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Fic from deleted journals, fair game?

 Hello, I'm new and I have an issue/question. Recently an author deleted their fic from LJ and FF.net by deleting their accounts. The author cannot be reached. I've saved said fic as a PDF and don't know if I can distribute it.

In *my* opinion, this should be fine. After all the author posted the fic to the public. I'm not saying by doing so that they gave up the rights. I'm saying by doing so, they acknowledge the risk of doing so. In addition since posting it to the public, doesn't that mean they wanted it to be seen? That they didn't care if it was to be seen? With that in mind, why wouldn't it be ok to distribute said fic? It has the old author credited. Like I said, just my opinion.

Can I or can't I? I've looked up LJ TOS and FF.NET TOS and they pretty much, to me, say, if you post on our site, we are not responsible for whatever happens.


Mar. 24th, 2011 03:03 pm (UTC)
It just isn't fannish practice to post it back to the web without permission of the author. It's just not done and I would expect there to be a backlash against it.

That said, I slightly disagree with the previous posters that it is never, ever acceptable because it isn't totally unknown for people to ask about a story that has been taken down and for someone to say that they have a copy... and then for a private discussion to occur in which a copy of the story may or may not change hands in the spirit of fannish friendship. However that is very different from publicly posting it - or even publicly announcing that you have a copy to share.

Sometimes authors actually explicitly state whether they are okay or not okay with that 'private' sharing rather than publicly sharing but in the even of not having that information, which you probably don't, then work on the basis the more private any transfers are the less likely you are to have a crowd of upset and metaphorically-touch wielding fans at your door wanting to see how your internal organs would suit them as lingerie :-)
Mar. 24th, 2011 03:28 pm (UTC)
Right. There is more than one fandom out there with a "lost-and-found" type of forum which at least partly participates in this type of private distribution. The XF Lost & Found message board is obviously the one that comes immediately to my mind (being both public and extremely well organized), but I've located and used such resources in fandoms outside XF as well.

Edited at 2011-03-24 03:29 pm (UTC)
Mar. 24th, 2011 03:53 pm (UTC)
I suspect it happens more in older fandoms where archives have fallen over or gone offline (incidentally taking works with them) rather than the author deliberately pulling their works. The former sadly happens all to often while the later is, thankfully, comparatively rare.
Mar. 24th, 2011 03:59 pm (UTC)
Heh. Being who I am, I know that probably 75% of the stories passed around this way in XF at least, were deliberately taken down by authors.

But, back to the OP ... maybe for your fandom, the better idea would be to create some sort of forum where people can post requests for help finding fiction within the fandom, the side effect of which might be the evolution of this type of system.
Mar. 24th, 2011 04:06 pm (UTC)
Ah well - it was but a passing theory. And now it has passed ;-)
Mar. 24th, 2011 06:58 pm (UTC)
storyfinder communities for the win!
I love this idea.....in The Professionals fandom they have an 'out of print' sharing circle (for 'out of print' print zines) where people will photocopy and mail a story (at cost). In most other fandoms, there are storyfinder communities. If there isn't one for your fandom, you could create one.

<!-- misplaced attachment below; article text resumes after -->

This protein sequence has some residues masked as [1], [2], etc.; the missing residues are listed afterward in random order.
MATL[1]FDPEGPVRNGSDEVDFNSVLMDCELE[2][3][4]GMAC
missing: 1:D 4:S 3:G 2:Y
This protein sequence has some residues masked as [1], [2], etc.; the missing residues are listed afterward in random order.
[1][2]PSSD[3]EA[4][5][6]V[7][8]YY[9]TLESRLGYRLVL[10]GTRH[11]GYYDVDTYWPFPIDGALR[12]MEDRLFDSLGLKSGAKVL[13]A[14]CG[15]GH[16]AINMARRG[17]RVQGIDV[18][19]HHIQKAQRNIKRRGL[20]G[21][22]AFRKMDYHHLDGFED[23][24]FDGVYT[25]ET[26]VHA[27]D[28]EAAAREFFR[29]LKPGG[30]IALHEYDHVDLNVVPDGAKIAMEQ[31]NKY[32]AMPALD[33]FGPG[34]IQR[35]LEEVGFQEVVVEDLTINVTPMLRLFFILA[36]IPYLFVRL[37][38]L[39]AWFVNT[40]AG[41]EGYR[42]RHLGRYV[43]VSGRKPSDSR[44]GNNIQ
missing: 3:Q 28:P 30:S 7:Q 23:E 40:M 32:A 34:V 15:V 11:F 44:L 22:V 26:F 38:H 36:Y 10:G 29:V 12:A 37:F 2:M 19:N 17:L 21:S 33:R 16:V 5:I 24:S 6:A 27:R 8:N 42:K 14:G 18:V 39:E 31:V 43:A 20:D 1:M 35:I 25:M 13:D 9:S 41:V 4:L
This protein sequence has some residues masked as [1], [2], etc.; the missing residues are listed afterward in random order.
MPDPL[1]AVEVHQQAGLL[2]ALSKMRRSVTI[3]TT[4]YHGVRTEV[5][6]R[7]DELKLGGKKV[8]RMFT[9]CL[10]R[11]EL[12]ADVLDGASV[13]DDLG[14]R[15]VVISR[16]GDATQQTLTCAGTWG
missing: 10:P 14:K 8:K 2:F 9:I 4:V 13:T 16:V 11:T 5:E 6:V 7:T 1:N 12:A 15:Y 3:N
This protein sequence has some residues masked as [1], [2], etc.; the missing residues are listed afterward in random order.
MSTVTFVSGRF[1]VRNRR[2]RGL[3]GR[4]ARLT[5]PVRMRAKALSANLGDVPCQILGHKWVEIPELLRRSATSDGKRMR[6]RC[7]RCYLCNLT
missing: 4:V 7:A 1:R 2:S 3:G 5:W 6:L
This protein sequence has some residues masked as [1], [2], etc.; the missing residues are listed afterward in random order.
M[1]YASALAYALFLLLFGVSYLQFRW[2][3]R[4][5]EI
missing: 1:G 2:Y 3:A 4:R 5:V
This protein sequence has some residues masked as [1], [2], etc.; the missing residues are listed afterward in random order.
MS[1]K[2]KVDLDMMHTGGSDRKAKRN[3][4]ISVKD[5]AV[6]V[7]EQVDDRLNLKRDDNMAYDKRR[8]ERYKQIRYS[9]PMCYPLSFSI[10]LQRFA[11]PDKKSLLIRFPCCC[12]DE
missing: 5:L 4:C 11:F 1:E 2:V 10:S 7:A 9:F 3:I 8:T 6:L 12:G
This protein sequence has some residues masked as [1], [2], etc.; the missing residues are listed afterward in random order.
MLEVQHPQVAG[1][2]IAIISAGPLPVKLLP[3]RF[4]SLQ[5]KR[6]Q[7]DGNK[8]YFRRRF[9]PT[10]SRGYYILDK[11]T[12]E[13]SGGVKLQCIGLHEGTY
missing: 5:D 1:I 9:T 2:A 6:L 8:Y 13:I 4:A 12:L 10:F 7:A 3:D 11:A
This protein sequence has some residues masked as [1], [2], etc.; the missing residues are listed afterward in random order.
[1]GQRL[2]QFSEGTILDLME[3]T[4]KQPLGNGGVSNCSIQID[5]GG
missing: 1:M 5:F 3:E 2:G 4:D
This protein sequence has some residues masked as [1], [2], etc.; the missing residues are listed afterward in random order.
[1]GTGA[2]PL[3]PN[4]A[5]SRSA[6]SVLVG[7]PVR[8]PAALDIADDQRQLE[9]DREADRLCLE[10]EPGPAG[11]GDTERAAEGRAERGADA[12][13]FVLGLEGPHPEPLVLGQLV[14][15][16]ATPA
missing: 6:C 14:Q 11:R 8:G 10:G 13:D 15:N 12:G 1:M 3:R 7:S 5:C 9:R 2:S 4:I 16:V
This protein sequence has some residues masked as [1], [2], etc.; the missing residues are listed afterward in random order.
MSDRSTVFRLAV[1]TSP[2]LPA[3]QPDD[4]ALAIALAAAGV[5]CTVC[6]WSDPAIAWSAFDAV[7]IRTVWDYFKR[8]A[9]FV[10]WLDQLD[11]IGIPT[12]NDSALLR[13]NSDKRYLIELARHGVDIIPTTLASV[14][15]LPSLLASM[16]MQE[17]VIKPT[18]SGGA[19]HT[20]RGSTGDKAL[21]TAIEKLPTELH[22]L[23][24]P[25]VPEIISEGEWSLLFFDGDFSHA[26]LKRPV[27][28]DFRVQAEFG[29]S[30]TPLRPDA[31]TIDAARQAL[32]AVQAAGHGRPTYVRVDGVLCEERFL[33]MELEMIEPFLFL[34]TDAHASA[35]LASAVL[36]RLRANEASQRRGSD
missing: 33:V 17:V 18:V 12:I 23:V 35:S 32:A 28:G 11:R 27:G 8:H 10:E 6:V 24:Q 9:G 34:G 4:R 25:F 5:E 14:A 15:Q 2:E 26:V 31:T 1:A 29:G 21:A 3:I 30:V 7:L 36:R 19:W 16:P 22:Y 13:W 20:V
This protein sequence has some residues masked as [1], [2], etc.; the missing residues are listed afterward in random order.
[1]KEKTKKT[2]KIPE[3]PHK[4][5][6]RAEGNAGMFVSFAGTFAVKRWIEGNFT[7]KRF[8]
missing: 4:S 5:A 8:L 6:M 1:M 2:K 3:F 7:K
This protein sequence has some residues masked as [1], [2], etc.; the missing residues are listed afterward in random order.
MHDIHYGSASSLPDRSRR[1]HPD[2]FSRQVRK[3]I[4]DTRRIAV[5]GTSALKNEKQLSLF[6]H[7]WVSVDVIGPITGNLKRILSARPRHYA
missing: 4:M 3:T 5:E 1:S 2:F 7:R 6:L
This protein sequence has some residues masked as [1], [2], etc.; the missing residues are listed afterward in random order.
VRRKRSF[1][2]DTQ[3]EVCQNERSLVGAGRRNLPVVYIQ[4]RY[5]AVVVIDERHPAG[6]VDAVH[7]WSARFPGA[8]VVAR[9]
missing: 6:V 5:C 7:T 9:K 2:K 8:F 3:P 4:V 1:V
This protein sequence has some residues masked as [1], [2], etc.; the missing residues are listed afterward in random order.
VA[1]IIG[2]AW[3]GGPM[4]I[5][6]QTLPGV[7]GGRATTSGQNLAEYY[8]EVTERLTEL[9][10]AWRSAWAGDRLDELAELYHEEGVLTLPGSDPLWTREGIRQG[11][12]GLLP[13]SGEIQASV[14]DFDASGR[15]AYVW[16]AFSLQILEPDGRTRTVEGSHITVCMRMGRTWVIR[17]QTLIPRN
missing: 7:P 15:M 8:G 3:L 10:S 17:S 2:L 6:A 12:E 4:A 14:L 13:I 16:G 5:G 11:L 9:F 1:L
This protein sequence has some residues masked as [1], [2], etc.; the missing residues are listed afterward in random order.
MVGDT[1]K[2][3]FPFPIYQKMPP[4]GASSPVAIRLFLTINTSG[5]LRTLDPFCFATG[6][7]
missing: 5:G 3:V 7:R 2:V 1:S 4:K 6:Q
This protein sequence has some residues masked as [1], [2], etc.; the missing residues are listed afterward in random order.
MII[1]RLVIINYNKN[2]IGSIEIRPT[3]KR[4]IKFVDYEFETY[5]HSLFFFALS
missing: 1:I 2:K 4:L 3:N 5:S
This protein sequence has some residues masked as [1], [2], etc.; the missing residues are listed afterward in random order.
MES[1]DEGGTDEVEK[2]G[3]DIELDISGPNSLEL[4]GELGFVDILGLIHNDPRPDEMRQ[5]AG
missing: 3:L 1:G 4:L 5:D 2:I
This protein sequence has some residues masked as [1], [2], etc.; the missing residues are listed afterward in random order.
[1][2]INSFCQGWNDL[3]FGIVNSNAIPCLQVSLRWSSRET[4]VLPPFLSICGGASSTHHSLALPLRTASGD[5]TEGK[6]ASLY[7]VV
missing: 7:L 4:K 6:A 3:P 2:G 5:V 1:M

In The Professionals LJ community, fans list the zines (or in the case of the circuit stories that were circulated but never published in a zine) the authors, along with their contact info. People then communicate on a 1:1 basis.

Edited at 2011-03-24 07:36 pm (UTC)
Mar. 24th, 2011 06:29 pm (UTC)
etiquette thoughts
Focusing on the etiquette (as opposed to the legal issues), I think that unless the author has explicitly said they do not want their story circulated you could make it available on a 1:1 basis. This fits in with most fannish practices dating back to the 1970s where fans would privately copy and circulate out of print stories.*

Reposting the story to the net or in a journal would be more like republishing the story - or to carry the zine analogy further, reprinting the zine.

I'd look to see how storyfinder communities handle requests for deleted fic. I suspect you'll see a range. On spnstoryfinders and sgastoryfinders you'll see people sharing copies 1:1 as long as the author has not expressed their circulation preferences.

*Note: Then, as now, there have always been fans who feel that any copying or sharing of out of print zines - for any reason - is not permissible. There are also fans who say you are not allowed to loan your zines ever, so keep in mind there is a wide range of opinions, some more practical than others.

Edited at 2011-03-24 07:37 pm (UTC)
Mar. 26th, 2011 08:00 pm (UTC)
Ettiquette and the law
I would add that, from a legal standpoint, those who think that it's not permissible to loan or share prints zines are completely in the wrong. The right to give away or loan out a physical copy is guaranteed by statute. This is the premise all libraries are built on.
From a moral standpoint, I don't see why people shouldn't be able to share on a 1-to-1 basis. It has the same effect on the author as loaning out a book to a friend if the author had published in book form, and I don't think the author should have the moral authority to stop you. (From the legal perspective, it's murky whether emailing a copy is fair use, but the author is unlikely to protest.)
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